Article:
Being a dick is also closely related to holding tightly to the idea that I’m always right. In this case, anytime somebody disagrees with me, that’s going to read to me as an attack. In reality, however, insisting that I’m always right is a backhanded way of putting everybody else down. Sooner or later, this is going to make others treat me to a raised middle finger, which I will then use retroactively to justify my acting like a dick.
Popular (and, granted, fleetingly satisfying) as this kind of interaction is, it’s a lousy way to live. But I wrote the book because I’ve got a lot of experience from my own life and other peoples’ that, used the right way, will help you create a life that’s much more durably satisfying than the buzz you get from showing your middle finger to somebody who’s a dick.
Though this may be a hard sell—and perhaps even seem counterintuitive—the best way to protect yourself from dicks is by not being one. If we can pause long enough to see what’s actually going on when we’ve been provoked to act like a dick, we can then cultivate the habit of using such pauses to choose new, non-dick-laced ways to navigate difficult encounters with others. In fact, dis-covering what’s happening in mecan turn every human interaction into an opportunity to grow joy and peace in our lives. As the Buddha says, our troubles can be our best teachers.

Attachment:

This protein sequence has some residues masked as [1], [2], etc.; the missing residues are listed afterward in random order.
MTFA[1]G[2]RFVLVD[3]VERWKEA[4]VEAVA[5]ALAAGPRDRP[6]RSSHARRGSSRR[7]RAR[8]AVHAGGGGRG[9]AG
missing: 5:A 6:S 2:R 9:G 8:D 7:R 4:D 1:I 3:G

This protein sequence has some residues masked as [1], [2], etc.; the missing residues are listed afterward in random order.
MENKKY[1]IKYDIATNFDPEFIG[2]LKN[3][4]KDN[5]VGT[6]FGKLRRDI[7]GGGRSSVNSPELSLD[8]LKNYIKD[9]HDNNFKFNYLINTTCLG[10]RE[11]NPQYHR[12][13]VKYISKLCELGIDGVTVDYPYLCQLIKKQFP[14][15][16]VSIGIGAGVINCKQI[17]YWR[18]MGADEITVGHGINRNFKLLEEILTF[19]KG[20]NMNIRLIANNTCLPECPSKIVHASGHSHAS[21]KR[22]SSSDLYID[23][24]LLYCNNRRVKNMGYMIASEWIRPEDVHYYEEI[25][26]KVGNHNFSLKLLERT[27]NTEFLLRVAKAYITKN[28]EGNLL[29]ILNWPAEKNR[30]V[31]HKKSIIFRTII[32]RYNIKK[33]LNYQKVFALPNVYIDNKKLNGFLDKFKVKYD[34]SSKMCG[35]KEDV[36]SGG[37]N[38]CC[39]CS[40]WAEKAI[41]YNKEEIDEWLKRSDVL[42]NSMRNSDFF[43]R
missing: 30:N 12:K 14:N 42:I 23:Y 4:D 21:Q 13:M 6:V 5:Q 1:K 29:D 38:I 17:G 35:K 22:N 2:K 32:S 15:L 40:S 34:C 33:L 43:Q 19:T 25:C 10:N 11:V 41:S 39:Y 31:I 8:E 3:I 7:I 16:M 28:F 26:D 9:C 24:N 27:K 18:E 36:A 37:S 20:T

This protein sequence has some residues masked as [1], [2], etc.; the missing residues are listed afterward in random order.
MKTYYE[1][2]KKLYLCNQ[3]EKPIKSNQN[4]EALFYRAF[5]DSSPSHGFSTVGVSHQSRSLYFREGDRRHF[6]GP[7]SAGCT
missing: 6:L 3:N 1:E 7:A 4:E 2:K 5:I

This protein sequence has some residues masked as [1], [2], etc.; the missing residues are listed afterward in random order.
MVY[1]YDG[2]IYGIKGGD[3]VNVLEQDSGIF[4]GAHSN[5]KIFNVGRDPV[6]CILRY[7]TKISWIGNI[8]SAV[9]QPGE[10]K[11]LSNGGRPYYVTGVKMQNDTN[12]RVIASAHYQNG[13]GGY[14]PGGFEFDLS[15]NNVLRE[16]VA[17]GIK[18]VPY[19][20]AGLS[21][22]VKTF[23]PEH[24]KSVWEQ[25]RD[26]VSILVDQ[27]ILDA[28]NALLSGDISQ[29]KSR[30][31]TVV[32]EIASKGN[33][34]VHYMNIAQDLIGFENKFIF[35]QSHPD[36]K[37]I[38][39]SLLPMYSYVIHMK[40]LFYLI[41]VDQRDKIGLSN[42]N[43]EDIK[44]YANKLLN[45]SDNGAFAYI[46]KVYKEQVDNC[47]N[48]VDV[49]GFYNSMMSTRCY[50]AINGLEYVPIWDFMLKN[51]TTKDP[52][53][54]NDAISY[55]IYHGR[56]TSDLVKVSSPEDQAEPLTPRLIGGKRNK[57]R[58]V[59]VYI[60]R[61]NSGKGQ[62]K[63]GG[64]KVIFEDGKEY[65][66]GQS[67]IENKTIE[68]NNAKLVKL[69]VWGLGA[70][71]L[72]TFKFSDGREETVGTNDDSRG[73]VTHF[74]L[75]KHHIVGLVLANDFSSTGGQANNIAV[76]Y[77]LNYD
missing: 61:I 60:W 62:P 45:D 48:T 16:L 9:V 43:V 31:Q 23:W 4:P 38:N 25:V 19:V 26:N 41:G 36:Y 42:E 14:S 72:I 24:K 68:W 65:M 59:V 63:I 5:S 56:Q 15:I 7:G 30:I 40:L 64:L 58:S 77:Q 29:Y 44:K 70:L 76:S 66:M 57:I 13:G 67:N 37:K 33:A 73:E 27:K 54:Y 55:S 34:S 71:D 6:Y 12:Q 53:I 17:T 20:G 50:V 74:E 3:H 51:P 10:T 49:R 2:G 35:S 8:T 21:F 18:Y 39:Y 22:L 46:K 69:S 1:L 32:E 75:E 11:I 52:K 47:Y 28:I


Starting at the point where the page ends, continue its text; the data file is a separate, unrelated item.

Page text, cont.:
- Our experience with people who are dicks (ourselves included) can teach us:
- How we’ve used being a dick as a protective strategy
- How we’ve invited dickish counter-attacks
- How to consciously put aside being a dick to make room for living peacefully with others
- How to choose to influence positively the quality and outcome of our interactions with others
- That doing this can literally change the world
My personal and professional experience also convinces me that being a dick is self-punishment because it either isolates ourselves from others or sets us up as punching bags—but usually both. A lot of popular “self-help” and “pop” psychology is loaded with advice for protecting yourself from dicks, especially narcissists, and sociopaths. While I don’t want to downplay the usefulness of such material, I’ve found that the best learning lab for challenging dicks (myself included) has been my collaborative relationship with my co-authors. As I alluded to at the beginning of this entry, I struggled not blow up a multi-year writing project with colleagues about whom I cared deeply. Writing the Dick book served as my pause to figure out what was going on with meand as well as with my colleagues so I could learn to respond to our interactive crises in ways that didn’t destroy the whole project.
So, I invite you to use my Dick book to help you find ways around your own knee-jerk reactions to whatever chaff, flotsam-and-jetsam or other rubbish life throws your way. Doing so can literally change the world—right now.